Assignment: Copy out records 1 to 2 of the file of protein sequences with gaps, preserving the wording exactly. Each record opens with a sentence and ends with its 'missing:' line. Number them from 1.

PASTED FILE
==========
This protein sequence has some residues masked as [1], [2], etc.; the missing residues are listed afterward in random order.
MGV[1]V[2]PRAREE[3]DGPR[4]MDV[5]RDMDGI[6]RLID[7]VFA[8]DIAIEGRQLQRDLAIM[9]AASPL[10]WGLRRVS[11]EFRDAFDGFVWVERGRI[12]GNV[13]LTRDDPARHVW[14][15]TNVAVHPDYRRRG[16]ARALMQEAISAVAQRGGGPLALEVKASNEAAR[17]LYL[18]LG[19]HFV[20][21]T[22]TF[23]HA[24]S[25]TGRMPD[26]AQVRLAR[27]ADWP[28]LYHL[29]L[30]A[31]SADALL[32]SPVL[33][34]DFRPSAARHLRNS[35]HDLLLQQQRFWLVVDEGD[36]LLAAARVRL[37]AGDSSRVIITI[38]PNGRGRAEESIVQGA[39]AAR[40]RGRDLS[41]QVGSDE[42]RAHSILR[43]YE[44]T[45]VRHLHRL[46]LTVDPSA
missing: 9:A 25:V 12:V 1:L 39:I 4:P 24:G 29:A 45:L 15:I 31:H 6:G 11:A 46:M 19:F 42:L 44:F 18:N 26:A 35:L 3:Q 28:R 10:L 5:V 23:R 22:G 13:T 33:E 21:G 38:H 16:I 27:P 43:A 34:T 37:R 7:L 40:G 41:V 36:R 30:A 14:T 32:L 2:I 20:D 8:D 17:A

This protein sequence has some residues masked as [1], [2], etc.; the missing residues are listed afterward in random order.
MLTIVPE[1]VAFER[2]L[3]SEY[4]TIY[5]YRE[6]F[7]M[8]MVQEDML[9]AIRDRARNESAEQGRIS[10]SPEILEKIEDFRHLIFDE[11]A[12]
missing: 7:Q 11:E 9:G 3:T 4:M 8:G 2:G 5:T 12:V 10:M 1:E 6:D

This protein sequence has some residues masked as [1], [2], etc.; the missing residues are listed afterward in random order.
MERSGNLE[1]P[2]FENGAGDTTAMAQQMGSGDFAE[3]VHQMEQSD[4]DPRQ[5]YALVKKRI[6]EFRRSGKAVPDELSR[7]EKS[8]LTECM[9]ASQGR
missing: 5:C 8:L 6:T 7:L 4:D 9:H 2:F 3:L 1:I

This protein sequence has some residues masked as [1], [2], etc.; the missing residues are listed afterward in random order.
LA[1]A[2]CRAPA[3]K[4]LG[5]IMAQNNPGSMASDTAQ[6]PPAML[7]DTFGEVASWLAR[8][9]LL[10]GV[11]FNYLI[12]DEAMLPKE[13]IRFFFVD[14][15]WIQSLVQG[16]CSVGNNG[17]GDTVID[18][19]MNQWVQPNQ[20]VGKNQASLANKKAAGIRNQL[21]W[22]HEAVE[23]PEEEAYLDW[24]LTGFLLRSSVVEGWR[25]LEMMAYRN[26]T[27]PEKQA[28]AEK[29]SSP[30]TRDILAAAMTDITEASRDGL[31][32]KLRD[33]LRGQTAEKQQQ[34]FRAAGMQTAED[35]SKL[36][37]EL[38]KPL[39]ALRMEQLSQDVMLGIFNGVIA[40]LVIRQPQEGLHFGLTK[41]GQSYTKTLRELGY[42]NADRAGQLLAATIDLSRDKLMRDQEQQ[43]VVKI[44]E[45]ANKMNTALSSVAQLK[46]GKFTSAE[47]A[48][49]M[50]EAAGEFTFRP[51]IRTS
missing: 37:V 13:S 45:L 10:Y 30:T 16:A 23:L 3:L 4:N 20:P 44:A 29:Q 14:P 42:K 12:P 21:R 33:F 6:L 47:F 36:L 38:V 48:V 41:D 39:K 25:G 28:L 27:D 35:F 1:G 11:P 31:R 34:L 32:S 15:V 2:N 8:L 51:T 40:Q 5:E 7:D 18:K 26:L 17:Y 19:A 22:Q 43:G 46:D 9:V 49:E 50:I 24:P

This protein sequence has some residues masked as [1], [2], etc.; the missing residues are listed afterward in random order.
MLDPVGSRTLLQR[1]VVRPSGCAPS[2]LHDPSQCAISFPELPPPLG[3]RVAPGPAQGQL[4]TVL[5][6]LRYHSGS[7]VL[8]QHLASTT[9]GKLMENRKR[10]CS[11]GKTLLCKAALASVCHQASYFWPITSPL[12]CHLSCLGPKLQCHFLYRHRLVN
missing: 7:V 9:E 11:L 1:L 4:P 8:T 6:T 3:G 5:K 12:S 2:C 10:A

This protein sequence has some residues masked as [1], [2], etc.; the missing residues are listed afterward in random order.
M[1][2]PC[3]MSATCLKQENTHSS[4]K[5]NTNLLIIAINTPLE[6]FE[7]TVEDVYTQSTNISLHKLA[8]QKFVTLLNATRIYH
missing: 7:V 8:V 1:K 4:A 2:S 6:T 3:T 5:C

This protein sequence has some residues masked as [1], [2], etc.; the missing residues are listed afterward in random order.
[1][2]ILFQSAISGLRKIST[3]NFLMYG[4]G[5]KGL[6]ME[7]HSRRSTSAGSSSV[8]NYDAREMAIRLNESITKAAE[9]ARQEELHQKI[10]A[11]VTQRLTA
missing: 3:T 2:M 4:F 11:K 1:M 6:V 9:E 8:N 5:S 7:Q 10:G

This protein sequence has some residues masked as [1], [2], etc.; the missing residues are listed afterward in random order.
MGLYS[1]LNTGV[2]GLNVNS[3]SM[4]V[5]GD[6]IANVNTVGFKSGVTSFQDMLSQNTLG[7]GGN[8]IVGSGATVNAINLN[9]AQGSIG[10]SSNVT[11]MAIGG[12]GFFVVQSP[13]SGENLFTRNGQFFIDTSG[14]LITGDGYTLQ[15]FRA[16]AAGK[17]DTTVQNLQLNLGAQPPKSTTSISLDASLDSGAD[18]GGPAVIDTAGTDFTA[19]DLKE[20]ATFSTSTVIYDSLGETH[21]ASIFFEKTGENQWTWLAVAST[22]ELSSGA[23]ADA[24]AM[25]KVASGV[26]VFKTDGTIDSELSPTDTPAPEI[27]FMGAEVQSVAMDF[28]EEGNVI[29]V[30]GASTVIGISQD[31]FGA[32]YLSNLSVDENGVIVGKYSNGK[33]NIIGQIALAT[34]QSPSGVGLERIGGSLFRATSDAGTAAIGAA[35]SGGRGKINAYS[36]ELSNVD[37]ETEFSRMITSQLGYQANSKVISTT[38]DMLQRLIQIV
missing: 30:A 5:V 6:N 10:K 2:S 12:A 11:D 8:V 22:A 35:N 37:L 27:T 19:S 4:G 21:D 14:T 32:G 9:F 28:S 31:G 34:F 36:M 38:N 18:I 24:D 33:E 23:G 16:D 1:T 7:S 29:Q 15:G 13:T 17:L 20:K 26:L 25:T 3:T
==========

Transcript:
This protein sequence has some residues masked as [1], [2], etc.; the missing residues are listed afterward in random order.
MGV[1]V[2]PRAREE[3]DGPR[4]MDV[5]RDMDGI[6]RLID[7]VFA[8]DIAIEGRQLQRDLAIM[9]AASPL[10]WGLRRVS[11]EFRDAFDGFVWVERGRI[12]GNV[13]LTRDDPARHVW[14][15]TNVAVHPDYRRRG[16]ARALMQEAISAVAQRGGGPLALEVKASNEAAR[17]LYL[18]LG[19]HFV[20][21]T[22]TF[23]HA[24]S[25]TGRMPD[26]AQVRLAR[27]ADWP[28]LYHL[29]L[30]A[31]SADALL[32]SPVL[33][34]DFRPSAARHLRNS[35]HDLLLQQQRFWLVVDEGD[36]LLAAARVRL[37]AGDSSRVIITI[38]PNGRGRAEESIVQGA[39]AAR[40]RGRDLS[41]QVGSDE[42]RAHSILR[43]YE[44]T[45]VRHLHRL[46]LTVDPSA
missing: 9:A 25:V 12:V 1:L 39:I 4:P 24:G 29:A 45:L 15:I 31:H 6:G 11:A 46:M 19:F 42:L 44:F 18:N 26:A 35:L 3:Q 28:R 10:L 5:V 23:R 22:G 13:T 33:E 21:G 38:H 16:I 27:P 43:A 34:T 37:R 7:L 40:G 41:V 36:R 30:A 14:T 32:L 2:I 20:D 8:D 17:A

This protein sequence has some residues masked as [1], [2], etc.; the missing residues are listed afterward in random order.
MLTIVPE[1]VAFER[2]L[3]SEY[4]TIY[5]YRE[6]F[7]M[8]MVQEDML[9]AIRDRARNESAEQGRIS[10]SPEILEKIEDFRHLIFDE[11]A[12]
missing: 7:Q 11:E 9:G 3:T 4:M 8:G 2:G 5:T 12:V 10:M 1:E 6:D